In July 1911, Giorgio de Chirico first arrived in Paris. He is only twenty-three, and he is mainly interested in modern avant-garde movements, especially Cubism with its analytical approach to the transfer of form.
The leaders of the cubist revolution - Picasso and Braque captured the young artist, prompted him to search for new formal solutions. De Chirico subsequently creates several canvases that have an unconventional format, for example, trapezoidal or triangular.
In the first paintings of Fernand Leger (1881–1955) that appeared at the same time, de Chirico attracted mechanized images of people who inspired him for a series of paintings with mannequin figures.
In Paris, de Chirico often visits the Louvre, where he is primarily acquainted with the art of antiquity. A lover of archeology and antiquity, the artist is looking for new impulses of the day of his metaphysical painting in Greek, Roman and Middle Eastern sculpture.
During his stay in Paris, de Chirico met a surrealist photographer, Jean Eugène Atget (1856–1927), a master of depicting Parisian deserted streets, houses and squares. In the works of de Chirico of this period, there is the same atmosphere of sadness and emptiness as the photographs of Atge, which internally brings these artists together.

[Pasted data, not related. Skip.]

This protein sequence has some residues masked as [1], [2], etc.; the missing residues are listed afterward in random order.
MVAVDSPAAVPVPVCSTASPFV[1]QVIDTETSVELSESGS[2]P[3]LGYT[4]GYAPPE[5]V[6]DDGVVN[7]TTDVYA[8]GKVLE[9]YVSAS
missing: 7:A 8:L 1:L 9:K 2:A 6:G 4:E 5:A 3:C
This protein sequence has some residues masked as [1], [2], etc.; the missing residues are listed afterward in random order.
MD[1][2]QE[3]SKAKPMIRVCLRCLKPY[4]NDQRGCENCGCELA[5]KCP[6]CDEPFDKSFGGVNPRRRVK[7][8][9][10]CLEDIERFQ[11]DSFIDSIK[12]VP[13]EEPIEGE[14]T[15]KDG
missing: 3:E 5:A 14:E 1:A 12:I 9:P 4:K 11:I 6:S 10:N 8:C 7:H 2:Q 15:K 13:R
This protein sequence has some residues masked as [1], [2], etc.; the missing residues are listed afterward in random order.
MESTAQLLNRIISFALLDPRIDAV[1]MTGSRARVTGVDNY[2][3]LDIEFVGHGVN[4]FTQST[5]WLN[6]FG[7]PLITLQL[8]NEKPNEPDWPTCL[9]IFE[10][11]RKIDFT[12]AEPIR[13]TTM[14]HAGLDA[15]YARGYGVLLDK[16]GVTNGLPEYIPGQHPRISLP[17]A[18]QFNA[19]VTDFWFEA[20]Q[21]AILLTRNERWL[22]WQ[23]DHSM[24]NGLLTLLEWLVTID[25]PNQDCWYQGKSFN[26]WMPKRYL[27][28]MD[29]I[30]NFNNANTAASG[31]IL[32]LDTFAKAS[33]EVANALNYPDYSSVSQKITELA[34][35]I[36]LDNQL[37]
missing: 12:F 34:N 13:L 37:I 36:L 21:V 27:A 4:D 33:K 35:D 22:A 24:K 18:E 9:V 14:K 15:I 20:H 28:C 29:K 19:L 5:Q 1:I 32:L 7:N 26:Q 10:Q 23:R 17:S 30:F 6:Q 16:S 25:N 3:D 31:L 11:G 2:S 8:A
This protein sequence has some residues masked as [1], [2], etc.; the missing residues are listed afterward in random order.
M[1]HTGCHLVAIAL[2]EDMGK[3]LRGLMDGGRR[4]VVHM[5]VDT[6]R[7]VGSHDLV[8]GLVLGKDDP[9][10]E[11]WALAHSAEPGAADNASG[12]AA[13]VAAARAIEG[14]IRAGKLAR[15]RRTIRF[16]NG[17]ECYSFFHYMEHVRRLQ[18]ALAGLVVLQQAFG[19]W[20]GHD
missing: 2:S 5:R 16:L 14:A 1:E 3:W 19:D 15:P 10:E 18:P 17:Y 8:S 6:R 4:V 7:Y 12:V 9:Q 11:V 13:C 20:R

However, as Guillaume Apollinaire testifies, de Chirico very soon departs from the Paris avant-garde to create his own art, where empty palaces, towers, symbolic objects and mannequins appear together. All this is depicted in pure colors, overflowing with the impression of artificiality of real ...
With his painting, which he calls metaphysical, de Chirico seeks to destroy the logical explanations of reality.
Using a synthesis of various influences, the artist develops the foundations of metaphysical painting, which will never become a trend in the broad sense of the word. Not subordinate to any clearly formed doctrine, metaphysical painting will become the lot of several artists - de Chirico himself, Carlo Kappa (1881-1966), Giorgio Morandi (1890-1964).
Metaphysical painting is characterized by the poetry of stillness, stagnation, tension in the presentation of form and color, the rigidity of the line and the sharpness of the cut-off transitions. It is based on the absolute denial of reality that realism presents to us, focusing on the depiction of selected objects and the intentional emphasis on individual figurative elements.